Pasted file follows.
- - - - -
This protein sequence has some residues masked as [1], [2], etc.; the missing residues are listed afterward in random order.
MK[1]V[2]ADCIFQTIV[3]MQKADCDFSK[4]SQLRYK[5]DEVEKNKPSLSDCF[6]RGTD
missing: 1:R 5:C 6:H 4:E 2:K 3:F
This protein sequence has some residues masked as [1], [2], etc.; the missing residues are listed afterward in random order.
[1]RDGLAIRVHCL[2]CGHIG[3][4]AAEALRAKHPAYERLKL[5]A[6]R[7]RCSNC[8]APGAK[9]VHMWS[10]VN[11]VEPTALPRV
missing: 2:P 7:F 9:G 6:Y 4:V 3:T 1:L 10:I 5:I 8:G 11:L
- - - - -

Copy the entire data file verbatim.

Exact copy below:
This protein sequence has some residues masked as [1], [2], etc.; the missing residues are listed afterward in random order.
MK[1]V[2]ADCIFQTIV[3]MQKADCDFSK[4]SQLRYK[5]DEVEKNKPSLSDCF[6]RGTD
missing: 1:R 5:C 6:H 4:E 2:K 3:F
This protein sequence has some residues masked as [1], [2], etc.; the missing residues are listed afterward in random order.
[1]RDGLAIRVHCL[2]CGHIG[3][4]AAEALRAKHPAYERLKL[5]A[6]R[7]RCSNC[8]APGAK[9]VHMWS[10]VN[11]VEPTALPRV
missing: 2:P 7:F 9:G 6:Y 4:V 3:T 1:L 10:I 5:I 8:G 11:L